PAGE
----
We are now on our fifth and final installment covering the results of a recent study conducted jointly by the Department of Defense and one of the Departments FFRDCs (Federally Funded Research and Development Company). The title of this study is "Eliminating Requirements Imposed on Industry Where Costs Exceed Benefits" and the full report can be downloaded and/or read by clicking here. Although this study covered several areas such as acquisition of commercial items, application of earned-value management (EVM), the Truth in Negotiations Act (TINA), and application of the Buy American Act (BAA), we are limiting our coverage to the topic called "Contract Auditing and Management" of which there were five recommendations. Previously we covered Reducing the Time for Record Retention, Eliminating Duplicative Effort in Reviewing Forward Pricing Rates, Eliminating Contract Closeout Backlogs, and reducing the incurred cost audit backlog. Today we will be covering a recommendation to reduce DCAA's (Defense Contract Audit Agency's) incurred cost backlog. In this final installment, we will cover a recommendation that would have the Government rely on other auditors work besides DCAA (Defense Contract Audit Agency).
Many of the 12 contractors participating in this study asserted that many sub-processes examined in SOX (Sarbanes Oxley) duplicate or overlap with DFARS (DoD FAR Supplement) business system processes. In particular, one contractor identified multiple SOX-DFARS overlaps for the Accounting System and some overlaps for the Purchasing System and Material Management and Accounting System). Other participants noted that their internal audit staffs' work overlapped to varying degrees the audit procedures performed by DCAA.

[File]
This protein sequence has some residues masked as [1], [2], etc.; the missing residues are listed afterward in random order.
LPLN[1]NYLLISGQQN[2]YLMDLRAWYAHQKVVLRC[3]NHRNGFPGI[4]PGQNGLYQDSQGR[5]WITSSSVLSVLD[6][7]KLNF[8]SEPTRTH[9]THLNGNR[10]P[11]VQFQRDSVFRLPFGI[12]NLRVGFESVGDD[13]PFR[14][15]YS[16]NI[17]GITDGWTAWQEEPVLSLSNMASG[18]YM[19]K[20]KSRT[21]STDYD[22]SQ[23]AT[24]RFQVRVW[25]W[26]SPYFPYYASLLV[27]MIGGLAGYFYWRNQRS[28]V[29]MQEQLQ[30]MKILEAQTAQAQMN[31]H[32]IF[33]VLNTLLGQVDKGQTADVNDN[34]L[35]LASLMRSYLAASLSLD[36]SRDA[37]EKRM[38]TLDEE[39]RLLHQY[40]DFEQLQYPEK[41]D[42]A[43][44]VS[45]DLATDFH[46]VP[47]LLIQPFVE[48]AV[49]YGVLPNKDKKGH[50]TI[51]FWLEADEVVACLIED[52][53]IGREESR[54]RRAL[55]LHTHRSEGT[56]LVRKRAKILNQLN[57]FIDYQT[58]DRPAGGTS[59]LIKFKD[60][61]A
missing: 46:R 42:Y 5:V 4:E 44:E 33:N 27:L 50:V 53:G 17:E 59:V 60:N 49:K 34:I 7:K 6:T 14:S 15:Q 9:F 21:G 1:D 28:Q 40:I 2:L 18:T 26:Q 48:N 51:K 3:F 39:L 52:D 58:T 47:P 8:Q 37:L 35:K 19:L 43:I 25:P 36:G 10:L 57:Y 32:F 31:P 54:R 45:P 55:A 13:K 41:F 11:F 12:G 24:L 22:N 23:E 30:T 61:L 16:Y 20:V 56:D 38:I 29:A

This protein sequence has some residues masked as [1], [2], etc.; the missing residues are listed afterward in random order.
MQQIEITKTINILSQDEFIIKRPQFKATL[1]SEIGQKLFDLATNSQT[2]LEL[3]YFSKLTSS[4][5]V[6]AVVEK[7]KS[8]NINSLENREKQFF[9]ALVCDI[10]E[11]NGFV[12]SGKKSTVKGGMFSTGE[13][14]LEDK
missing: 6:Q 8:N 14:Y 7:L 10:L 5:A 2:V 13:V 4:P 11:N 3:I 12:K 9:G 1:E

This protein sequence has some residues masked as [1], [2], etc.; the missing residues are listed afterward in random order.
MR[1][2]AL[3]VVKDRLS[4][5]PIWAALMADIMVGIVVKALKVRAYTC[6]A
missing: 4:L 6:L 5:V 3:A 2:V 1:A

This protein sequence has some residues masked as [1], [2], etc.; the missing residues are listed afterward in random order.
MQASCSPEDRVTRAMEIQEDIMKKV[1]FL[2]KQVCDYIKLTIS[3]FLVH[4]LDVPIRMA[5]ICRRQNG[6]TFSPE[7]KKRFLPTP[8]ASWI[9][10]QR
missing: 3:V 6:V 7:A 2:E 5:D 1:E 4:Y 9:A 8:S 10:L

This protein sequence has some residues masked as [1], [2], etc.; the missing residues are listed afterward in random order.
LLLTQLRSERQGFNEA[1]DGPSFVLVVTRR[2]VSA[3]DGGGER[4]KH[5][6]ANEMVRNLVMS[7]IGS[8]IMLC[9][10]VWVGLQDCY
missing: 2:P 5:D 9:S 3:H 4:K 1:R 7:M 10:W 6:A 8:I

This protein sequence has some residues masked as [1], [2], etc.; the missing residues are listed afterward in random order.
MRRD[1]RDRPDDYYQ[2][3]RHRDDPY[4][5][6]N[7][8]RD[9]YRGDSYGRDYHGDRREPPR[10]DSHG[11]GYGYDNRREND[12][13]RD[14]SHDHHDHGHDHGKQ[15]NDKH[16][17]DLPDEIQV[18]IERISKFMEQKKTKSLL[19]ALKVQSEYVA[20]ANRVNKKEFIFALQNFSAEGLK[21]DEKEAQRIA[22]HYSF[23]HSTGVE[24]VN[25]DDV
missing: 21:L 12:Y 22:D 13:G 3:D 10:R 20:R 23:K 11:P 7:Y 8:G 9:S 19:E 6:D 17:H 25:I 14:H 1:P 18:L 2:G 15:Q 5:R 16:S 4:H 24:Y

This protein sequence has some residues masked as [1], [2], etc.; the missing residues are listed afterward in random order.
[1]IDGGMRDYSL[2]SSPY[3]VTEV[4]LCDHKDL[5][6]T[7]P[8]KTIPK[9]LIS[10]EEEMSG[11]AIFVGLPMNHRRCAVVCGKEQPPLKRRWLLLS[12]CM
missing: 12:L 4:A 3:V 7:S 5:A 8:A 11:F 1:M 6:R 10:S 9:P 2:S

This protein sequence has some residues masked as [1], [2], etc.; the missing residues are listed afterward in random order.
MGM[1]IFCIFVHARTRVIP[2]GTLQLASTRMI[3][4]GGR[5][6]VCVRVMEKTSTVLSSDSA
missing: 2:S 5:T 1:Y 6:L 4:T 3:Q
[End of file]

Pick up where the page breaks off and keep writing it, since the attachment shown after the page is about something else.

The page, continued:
DCAA, of course, would readily agree that the potential for overlap exists. In fact, the Agency has been trying for years to access both SOX audits and internal audits. We know first hand that some of the largest DoD contractors have steadfastly refused to share SOX audits with the Government, claiming that there is no statutory or regulatory requirement that they do so. Additionally, DCAA has been trying for years to obtain routine access to internal audit reports and working papers, going so far as to introduce legislative proposals to that effect. So on one hand, contractors claim that there is duplicative effort but on the other hand, will not share the results of other audits with the Government in order to assess what can and cannot be relied upon during audits of contractor business systems.
The recommendation bears this out. The study recommended that DoD put together a team to engage with willing contractors on proposed approaches and provide an assessment. The key phrase here is "willing contractors". It is obvious that there is not a statutory or regulatory requirement that compels contractors to provide Government access to other audits so in order for this recommendation to proceed, the DoD must find "willing contractors" who will voluntarily share their audit reports.